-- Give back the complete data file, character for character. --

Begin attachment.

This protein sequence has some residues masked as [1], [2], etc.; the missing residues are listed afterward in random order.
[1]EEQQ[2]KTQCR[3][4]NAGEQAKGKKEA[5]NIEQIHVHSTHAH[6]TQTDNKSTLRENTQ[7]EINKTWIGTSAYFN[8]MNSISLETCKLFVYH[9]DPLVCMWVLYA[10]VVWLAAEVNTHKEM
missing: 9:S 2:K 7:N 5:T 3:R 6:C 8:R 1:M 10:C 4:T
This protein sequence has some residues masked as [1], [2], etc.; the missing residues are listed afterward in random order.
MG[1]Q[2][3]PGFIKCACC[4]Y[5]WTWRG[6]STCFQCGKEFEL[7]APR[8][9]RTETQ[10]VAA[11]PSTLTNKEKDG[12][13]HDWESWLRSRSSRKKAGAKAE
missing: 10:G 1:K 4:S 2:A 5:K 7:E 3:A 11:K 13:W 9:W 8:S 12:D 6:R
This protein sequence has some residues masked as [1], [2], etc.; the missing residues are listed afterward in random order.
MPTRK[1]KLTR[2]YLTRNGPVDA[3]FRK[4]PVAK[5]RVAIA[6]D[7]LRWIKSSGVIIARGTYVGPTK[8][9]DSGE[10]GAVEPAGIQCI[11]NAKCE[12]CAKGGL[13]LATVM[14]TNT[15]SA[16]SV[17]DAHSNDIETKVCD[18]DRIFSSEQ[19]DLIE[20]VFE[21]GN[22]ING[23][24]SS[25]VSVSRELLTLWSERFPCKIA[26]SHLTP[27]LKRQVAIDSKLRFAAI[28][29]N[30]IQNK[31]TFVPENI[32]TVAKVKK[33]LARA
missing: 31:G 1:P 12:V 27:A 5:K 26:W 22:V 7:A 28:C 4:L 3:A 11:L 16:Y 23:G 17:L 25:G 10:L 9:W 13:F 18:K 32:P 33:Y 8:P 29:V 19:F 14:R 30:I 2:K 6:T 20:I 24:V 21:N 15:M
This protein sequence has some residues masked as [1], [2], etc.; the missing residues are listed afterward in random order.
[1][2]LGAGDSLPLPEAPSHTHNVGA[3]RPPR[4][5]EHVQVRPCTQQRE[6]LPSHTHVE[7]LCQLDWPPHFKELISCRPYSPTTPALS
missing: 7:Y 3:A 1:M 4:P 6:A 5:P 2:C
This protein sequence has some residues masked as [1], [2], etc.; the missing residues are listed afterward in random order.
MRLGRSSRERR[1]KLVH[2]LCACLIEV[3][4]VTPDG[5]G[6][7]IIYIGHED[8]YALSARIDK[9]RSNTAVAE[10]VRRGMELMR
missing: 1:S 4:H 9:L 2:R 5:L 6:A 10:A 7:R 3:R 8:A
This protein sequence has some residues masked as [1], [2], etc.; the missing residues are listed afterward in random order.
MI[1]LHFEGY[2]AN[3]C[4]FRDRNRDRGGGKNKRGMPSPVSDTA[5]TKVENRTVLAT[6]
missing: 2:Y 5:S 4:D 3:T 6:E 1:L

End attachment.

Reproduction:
This protein sequence has some residues masked as [1], [2], etc.; the missing residues are listed afterward in random order.
[1]EEQQ[2]KTQCR[3][4]NAGEQAKGKKEA[5]NIEQIHVHSTHAH[6]TQTDNKSTLRENTQ[7]EINKTWIGTSAYFN[8]MNSISLETCKLFVYH[9]DPLVCMWVLYA[10]VVWLAAEVNTHKEM
missing: 9:S 2:K 7:N 5:T 3:R 6:C 8:R 1:M 10:C 4:T
This protein sequence has some residues masked as [1], [2], etc.; the missing residues are listed afterward in random order.
MG[1]Q[2][3]PGFIKCACC[4]Y[5]WTWRG[6]STCFQCGKEFEL[7]APR[8][9]RTETQ[10]VAA[11]PSTLTNKEKDG[12][13]HDWESWLRSRSSRKKAGAKAE
missing: 10:G 1:K 4:S 2:A 5:K 7:E 3:A 11:K 13:W 9:W 8:S 12:D 6:R
This protein sequence has some residues masked as [1], [2], etc.; the missing residues are listed afterward in random order.
MPTRK[1]KLTR[2]YLTRNGPVDA[3]FRK[4]PVAK[5]RVAIA[6]D[7]LRWIKSSGVIIARGTYVGPTK[8][9]DSGE[10]GAVEPAGIQCI[11]NAKCE[12]CAKGGL[13]LATVM[14]TNT[15]SA[16]SV[17]DAHSNDIETKVCD[18]DRIFSSEQ[19]DLIE[20]VFE[21]GN[22]ING[23][24]SS[25]VSVSRELLTLWSERFPCKIA[26]SHLTP[27]LKRQVAIDSKLRFAAI[28][29]N[30]IQNK[31]TFVPENI[32]TVAKVKK[33]LARA
missing: 31:G 1:P 12:V 27:A 5:K 26:W 22:V 7:A 28:C 4:L 3:A 11:L 16:Y 23:G 17:L 25:G 10:L 9:W 13:F 18:K 32:P 33:Y 8:P 29:V 19:F 14:R 30:I 2:K 6:T 20:I 24:V 21:N 15:M
This protein sequence has some residues masked as [1], [2], etc.; the missing residues are listed afterward in random order.
[1][2]LGAGDSLPLPEAPSHTHNVGA[3]RPPR[4][5]EHVQVRPCTQQRE[6]LPSHTHVE[7]LCQLDWPPHFKELISCRPYSPTTPALS
missing: 7:Y 3:A 1:M 4:P 6:A 5:P 2:C
This protein sequence has some residues masked as [1], [2], etc.; the missing residues are listed afterward in random order.
MRLGRSSRERR[1]KLVH[2]LCACLIEV[3][4]VTPDG[5]G[6][7]IIYIGHED[8]YALSARIDK[9]RSNTAVAE[10]VRRGMELMR
missing: 1:S 4:H 9:L 2:R 5:L 6:A 10:A 7:R 3:R 8:A
This protein sequence has some residues masked as [1], [2], etc.; the missing residues are listed afterward in random order.
MI[1]LHFEGY[2]AN[3]C[4]FRDRNRDRGGGKNKRGMPSPVSDTA[5]TKVENRTVLAT[6]
missing: 2:Y 5:S 4:D 3:T 6:E 1:L